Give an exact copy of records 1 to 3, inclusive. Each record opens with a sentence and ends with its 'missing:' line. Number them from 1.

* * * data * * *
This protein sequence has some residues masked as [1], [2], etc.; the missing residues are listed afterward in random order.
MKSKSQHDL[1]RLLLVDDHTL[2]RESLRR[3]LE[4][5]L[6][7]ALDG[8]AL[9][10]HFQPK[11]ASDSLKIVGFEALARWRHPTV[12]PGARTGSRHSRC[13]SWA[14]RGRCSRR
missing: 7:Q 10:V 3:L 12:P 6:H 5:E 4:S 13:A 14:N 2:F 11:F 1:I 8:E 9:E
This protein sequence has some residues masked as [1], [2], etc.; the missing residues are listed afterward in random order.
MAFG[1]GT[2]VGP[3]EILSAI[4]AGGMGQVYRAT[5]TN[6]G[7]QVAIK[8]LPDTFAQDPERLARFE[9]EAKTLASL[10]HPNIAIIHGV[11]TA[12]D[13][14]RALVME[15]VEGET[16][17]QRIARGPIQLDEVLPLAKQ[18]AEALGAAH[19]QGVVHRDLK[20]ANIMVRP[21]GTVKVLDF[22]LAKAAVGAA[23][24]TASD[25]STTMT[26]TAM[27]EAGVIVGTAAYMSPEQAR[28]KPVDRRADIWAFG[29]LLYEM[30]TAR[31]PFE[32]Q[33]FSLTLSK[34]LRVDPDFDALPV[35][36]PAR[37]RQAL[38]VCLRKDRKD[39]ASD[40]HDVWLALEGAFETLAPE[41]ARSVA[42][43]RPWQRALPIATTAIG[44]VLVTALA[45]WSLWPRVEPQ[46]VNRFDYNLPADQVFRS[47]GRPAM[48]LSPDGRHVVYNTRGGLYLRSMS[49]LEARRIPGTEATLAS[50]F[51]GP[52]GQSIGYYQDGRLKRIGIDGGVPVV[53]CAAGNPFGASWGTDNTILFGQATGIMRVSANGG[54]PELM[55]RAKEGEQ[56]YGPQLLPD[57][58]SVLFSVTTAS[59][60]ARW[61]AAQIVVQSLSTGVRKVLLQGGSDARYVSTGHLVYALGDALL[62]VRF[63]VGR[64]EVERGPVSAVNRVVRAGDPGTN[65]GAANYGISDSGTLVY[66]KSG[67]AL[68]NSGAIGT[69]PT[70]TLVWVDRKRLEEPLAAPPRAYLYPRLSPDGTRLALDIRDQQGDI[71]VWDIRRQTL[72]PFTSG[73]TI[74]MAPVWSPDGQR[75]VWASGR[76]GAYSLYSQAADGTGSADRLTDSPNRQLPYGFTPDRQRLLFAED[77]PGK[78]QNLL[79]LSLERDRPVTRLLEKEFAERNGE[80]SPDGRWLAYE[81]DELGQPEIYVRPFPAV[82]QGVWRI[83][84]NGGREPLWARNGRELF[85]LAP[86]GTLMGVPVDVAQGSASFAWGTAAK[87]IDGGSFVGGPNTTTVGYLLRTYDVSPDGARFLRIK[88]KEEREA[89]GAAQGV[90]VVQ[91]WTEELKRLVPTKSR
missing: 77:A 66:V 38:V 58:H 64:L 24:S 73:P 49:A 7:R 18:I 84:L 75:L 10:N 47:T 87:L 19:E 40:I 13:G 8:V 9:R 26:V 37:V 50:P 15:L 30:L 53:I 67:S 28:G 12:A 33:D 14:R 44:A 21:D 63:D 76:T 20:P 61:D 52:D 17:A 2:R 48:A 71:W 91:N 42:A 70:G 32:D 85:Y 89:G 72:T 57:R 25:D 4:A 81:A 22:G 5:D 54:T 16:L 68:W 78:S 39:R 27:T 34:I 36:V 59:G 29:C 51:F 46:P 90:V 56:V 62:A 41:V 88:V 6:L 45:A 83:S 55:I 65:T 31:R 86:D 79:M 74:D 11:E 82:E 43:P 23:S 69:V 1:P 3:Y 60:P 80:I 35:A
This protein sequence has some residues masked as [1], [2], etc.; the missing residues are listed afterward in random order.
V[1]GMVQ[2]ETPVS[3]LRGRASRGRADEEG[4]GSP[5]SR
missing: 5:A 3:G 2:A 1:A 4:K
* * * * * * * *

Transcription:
This protein sequence has some residues masked as [1], [2], etc.; the missing residues are listed afterward in random order.
MKSKSQHDL[1]RLLLVDDHTL[2]RESLRR[3]LE[4][5]L[6][7]ALDG[8]AL[9][10]HFQPK[11]ASDSLKIVGFEALARWRHPTV[12]PGARTGSRHSRC[13]SWA[14]RGRCSRR
missing: 7:Q 10:V 3:L 12:P 6:H 5:E 4:S 13:A 14:N 2:F 11:F 1:I 8:E 9:E
This protein sequence has some residues masked as [1], [2], etc.; the missing residues are listed afterward in random order.
MAFG[1]GT[2]VGP[3]EILSAI[4]AGGMGQVYRAT[5]TN[6]G[7]QVAIK[8]LPDTFAQDPERLARFE[9]EAKTLASL[10]HPNIAIIHGV[11]TA[12]D[13][14]RALVME[15]VEGET[16][17]QRIARGPIQLDEVLPLAKQ[18]AEALGAAH[19]QGVVHRDLK[20]ANIMVRP[21]GTVKVLDF[22]LAKAAVGAA[23][24]TASD[25]STTMT[26]TAM[27]EAGVIVGTAAYMSPEQAR[28]KPVDRRADIWAFG[29]LLYEM[30]TAR[31]PFE[32]Q[33]FSLTLSK[34]LRVDPDFDALPV[35][36]PAR[37]RQAL[38]VCLRKDRKD[39]ASD[40]HDVWLALEGAFETLAPE[41]ARSVA[42][43]RPWQRALPIATTAIG[44]VLVTALA[45]WSLWPRVEPQ[46]VNRFDYNLPADQVFRS[47]GRPAM[48]LSPDGRHVVYNTRGGLYLRSMS[49]LEARRIPGTEATLAS[50]F[51]GP[52]GQSIGYYQDGRLKRIGIDGGVPVV[53]CAAGNPFGASWGTDNTILFGQATGIMRVSANGG[54]PELM[55]RAKEGEQ[56]YGPQLLPD[57][58]SVLFSVTTAS[59][60]ARW[61]AAQIVVQSLSTGVRKVLLQGGSDARYVSTGHLVYALGDALL[62]VRF[63]VGR[64]EVERGPVSAVNRVVRAGDPGTN[65]GAANYGISDSGTLVY[66]KSG[67]AL[68]NSGAIGT[69]PT[70]TLVWVDRKRLEEPLAAPPRAYLYPRLSPDGTRLALDIRDQQGDI[71]VWDIRRQTL[72]PFTSG[73]TI[74]MAPVWSPDGQR[75]VWASGR[76]GAYSLYSQAADGTGSADRLTDSPNRQLPYGFTPDRQRLLFAED[77]PGK[78]QNLL[79]LSLERDRPVTRLLEKEFAERNGE[80]SPDGRWLAYE[81]DELGQPEIYVRPFPAV[82]QGVWRI[83][84]NGGREPLWARNGRELF[85]LAP[86]GTLMGVPVDVAQGSASFAWGTAAK[87]IDGGSFVGGPNTTTVGYLLRTYDVSPDGARFLRIK[88]KEEREA[89]GAAQGV[90]VVQ[91]WTEELKRLVPTKSR
missing: 77:A 66:V 38:V 58:H 64:L 24:S 73:P 49:A 7:R 18:I 84:L 75:L 10:N 47:T 87:L 19:E 40:I 13:G 8:V 9:R 26:V 37:V 50:P 15:L 30:L 53:I 67:S 28:G 12:A 33:D 14:R 44:A 21:D 63:D 76:T 20:P 61:D 52:D 17:A 2:R 48:A 71:W 91:N 42:A 70:G 32:D 85:Y 89:G 72:T 57:R 25:D 4:A 81:A 22:G 5:D 54:T 16:L 68:W 78:S 39:R 27:T 34:I 36:V 59:G 29:C 51:F 46:P 90:V 56:V 62:A 41:V 88:V 6:L 45:A 83:S 55:I 65:T 31:R 86:D 79:M 74:D 11:E 82:E 43:P 23:S 69:V 1:P 3:Y 60:P 80:I 35:A
This protein sequence has some residues masked as [1], [2], etc.; the missing residues are listed afterward in random order.
V[1]GMVQ[2]ETPVS[3]LRGRASRGRADEEG[4]GSP[5]SR
missing: 5:A 3:G 2:A 1:A 4:K